When severe acute respiratory syndrome or SARS struck southern China in 2002-2003, Chinese officials were criticized for waiting too long to alert proper authorities of the outbreak and delaying efforts to bring the deadly virus under control. This time around, as the world watches – and worries about ‑ a new respiratory virus known as nCOV2019 emerging in China, many are praising China’s scientific community for sharing information about the virus as soon as it becomes available.
Yale School of Public Health Assistant Professor of Epidemiology (Microbial Diseases) Nathan Grubaugh is watching the events unfolding in China closely. Grubaugh specializes in a field known as virus genomics, which Chinese health officials are using to determine the origins of nCOV2019 and how it is being spread. Grubaugh is, in many ways, a virus detective, using bits of DNA and molecular evidence to track down the origins, evolution and transmission of viruses like West Nile, Zika, chikungunya and Powassan throughout the world. He recently shared his thoughts about the new virus, the importance of rapid data sharing and virus genomics in epidemiology, and how nCOV2019 is playing out differently than SARS.
Q: How is virus genomics changing epidemiology today in terms of helping identify and track emerging pathogens?
Virus genome sequencing is transforming epidemiological investigations, as we are seeing in real-time with the nCOV2019 outbreak. Sequencing provides a platform to rapidly identify unknown or unexpected pathogens, identify the origins of an outbreak, and track transmission patterns. Much of this information would either remain unknown or take months to complete using traditional epidemiological or laboratory approaches.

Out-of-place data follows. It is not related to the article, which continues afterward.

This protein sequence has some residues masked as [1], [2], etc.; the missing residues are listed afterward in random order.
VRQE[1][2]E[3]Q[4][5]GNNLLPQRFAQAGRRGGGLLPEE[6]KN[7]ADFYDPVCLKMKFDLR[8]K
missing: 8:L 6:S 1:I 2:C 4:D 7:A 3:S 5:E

Q: How has rapid data sharing, including sharing of the nCOV2019 virus’ genomes, helped advance the investigation into the nCOV2019 outbreak?
Two weeks ago, we didn't even know what the nCOV2019 virus was. Today, thanks to China’s quick public release of the initial nCOV2019 virus genome, there are now 18 genomes connected to nCOV2019 that are being shared and studied by scientists around the world. By rapidly sharing this data, scientists were able to quickly identify nCOV2019 as a novel coronavirus related to those previously found in bats. It is about 80% similar to SARS coronavirus, but it is distinctly not SARS. More importantly, with this information, the international community has been able to test and validate several diagnostic assays that could help identify patients with the virus more quickly. To go from unknown pathogen to diagnostic tests so quickly is incredible! The scientists at the Fudan University, China CDC, Chinese Academy of Medical Sciences, Chinese Academy of Sciences, Zhejiang Provincial CDC, and the Thai National Institute of Health should be highly praised for making their data rapidly available to the public.
Q: What do we know about the origins of the outbreak?
As new data continues to be released, the origins of the outbreak will become more clear. Here are a few things that we can speculate at this time. All of the nCOV2019 genomes that have been identified are very similar, which suggests that the outbreak started from a single animal source from a Wuhan, China fish market (likely not a fish, but some mammal source). It is unclear how many people were initially infected from this animal. The molecular dating of the virus genomes indicates that the original animal exposure event happened sometime between late October and early December of last year, very near the times that the first cases were detected. This is unlike Zika virus, for example, where transmission occurred for many months before the virus was detected.